And oh the hype. It worked on me. How could you not be anxious to see, exactly, how they managed to track down Osama Bin Laden to a compound in Pakistan, 10 years after 9/11? Before the movie was made available to most of us, it had already been nominated for an Oscar! Plus there was the street cred of the director, Kathryn Bigalow, and screenplay writer, Mark Boal, who together created the amazing "The Hurt Locker" (which won the Oscar that year).
Bigelow's goal was to create a testament to the folks who dedicated every breathe of their lives for ten years to track down OBL...from a street level viewpoint. The story hinges on a young, female CIA agent named "Maya" (Chastain) who doggedly, almost maniacally, chases down every lead, watches every detainee interview, looking for the trace of a clue. She battles a whole sea of naysayers and skeptics, from the on-site techies all the way up to the Secretary of Defense, to trust her instincts. Instincts which, ultimately, prove to be a goldmine.
The characters surrounding Maya are colorful and distinct...I thoroughly enjoyed Jason Clarke (no big movies until this one, but will appear in "The Great Gatsby" later this year) as fellow CIA agent. But really? This is Chastain's party. She appears tiny and fragile, but underneath the exterior she is tough as nails. She was perfectly cast.
I am intrigued by the idea that there was truly a female CIA agent that played a major role in this manhunt. She is still classified, obviously, but based on my Googling fest, there were some hard feelings about her getting all the glory in this movie. And apparently she is so manic, she is a bit of a pain-in-the-ass. I think any woman in that role would have to be though. Otherwise, who would listen?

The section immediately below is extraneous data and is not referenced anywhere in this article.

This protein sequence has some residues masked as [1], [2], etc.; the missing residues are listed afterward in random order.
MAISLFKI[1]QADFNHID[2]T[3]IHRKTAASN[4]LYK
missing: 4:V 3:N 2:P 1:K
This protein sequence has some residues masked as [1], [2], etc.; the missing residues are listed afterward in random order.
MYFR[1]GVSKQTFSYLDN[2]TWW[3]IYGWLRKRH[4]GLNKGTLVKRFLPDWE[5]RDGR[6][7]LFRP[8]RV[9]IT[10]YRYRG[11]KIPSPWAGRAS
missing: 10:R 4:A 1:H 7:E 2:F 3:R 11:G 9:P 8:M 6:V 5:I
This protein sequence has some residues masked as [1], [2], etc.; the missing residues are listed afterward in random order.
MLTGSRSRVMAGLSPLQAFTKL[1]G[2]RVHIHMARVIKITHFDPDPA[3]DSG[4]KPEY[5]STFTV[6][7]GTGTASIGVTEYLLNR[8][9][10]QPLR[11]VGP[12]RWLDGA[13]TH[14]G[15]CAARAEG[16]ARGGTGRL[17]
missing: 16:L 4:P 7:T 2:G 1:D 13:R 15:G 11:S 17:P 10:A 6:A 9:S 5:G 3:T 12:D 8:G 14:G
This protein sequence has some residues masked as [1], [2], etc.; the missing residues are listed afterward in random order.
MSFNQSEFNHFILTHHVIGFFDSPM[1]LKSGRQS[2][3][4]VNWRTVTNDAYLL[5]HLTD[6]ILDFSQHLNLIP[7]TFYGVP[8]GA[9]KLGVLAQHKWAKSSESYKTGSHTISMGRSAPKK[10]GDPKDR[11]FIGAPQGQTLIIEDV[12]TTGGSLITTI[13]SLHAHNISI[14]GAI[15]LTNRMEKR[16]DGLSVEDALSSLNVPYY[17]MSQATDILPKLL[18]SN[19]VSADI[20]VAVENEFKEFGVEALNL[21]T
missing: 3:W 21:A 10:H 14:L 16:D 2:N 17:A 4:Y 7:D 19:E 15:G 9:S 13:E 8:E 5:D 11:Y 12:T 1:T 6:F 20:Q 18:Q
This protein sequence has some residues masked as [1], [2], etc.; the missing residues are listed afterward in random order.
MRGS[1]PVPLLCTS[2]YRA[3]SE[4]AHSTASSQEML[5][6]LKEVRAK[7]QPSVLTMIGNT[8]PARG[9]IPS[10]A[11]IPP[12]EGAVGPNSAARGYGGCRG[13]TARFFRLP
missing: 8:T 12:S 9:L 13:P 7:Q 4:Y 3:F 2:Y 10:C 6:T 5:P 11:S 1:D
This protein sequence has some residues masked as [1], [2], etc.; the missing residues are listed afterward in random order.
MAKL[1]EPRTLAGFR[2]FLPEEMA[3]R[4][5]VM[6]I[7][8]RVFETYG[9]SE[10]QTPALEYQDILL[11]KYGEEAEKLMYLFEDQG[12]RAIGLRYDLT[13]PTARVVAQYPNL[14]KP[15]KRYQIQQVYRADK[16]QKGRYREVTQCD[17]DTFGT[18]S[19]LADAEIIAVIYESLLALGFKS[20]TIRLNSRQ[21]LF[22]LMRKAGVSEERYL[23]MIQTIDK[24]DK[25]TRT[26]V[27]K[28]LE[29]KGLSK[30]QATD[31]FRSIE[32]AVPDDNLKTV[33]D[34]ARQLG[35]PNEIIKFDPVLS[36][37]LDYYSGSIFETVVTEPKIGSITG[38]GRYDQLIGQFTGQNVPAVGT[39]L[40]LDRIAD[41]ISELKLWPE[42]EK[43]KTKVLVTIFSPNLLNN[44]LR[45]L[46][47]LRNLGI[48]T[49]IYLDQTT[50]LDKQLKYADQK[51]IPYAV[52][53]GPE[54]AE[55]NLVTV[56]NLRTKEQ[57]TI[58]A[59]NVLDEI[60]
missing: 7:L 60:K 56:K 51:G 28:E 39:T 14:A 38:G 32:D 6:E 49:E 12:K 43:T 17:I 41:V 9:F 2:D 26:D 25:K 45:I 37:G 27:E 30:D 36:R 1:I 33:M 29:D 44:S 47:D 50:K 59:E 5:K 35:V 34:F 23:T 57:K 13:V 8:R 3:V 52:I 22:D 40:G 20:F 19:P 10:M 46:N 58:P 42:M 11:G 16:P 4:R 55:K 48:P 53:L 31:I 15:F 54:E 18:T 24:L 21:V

I found the entire story very grounded and edge-of-your-seat gripping for most of the movie. The search for OBL was like looking for a needle in a haystack, and the movie does an excellent job of showing us the tedium required to track him down. The climax, of course, and you know it is coming, is the Navy Seal invasion of the compound. Wow. These guys are something. Like ninjas in the night. Total badass. Serious heroes.
The movie has gotten some really ugly backlash in the press about its depiction of detainee torture. Critics say that the movie glorifies the torture, such as water-boarding, and implies that this type of torture was critical to finding OBL (they claim it wasn't). Well, I have an opinion on this (shocker I know). I think it would have been negligent for Bigelow to leave out those torture scenes. They are squirm-worthy, but are factually accurate. It happened, whether we like it or not. Bigelow shows us that the agents torturing these people had one goal in mind...to extract information. She doesn't not show them having a good time while administering the torture, nor do they gloat or take pictures. This movie is NOT the venue to issue a statement on the morality of torture. The movie documents everything the US did to catch OBL. It is highly irritating when people MUST find something to get upset over. Stop over-thinking people, and just watch the movie or not.
The movie is R-rated for scenes of torture, as well as a few f-bombs. Both of my teenagers saw the movie, and it made an impact on them. They are both tuned into the events of 9/11, and the war on terrorism. They both felt this was a historically relevant movie and were talking about it for hours afterwards.
5 out of 5 stars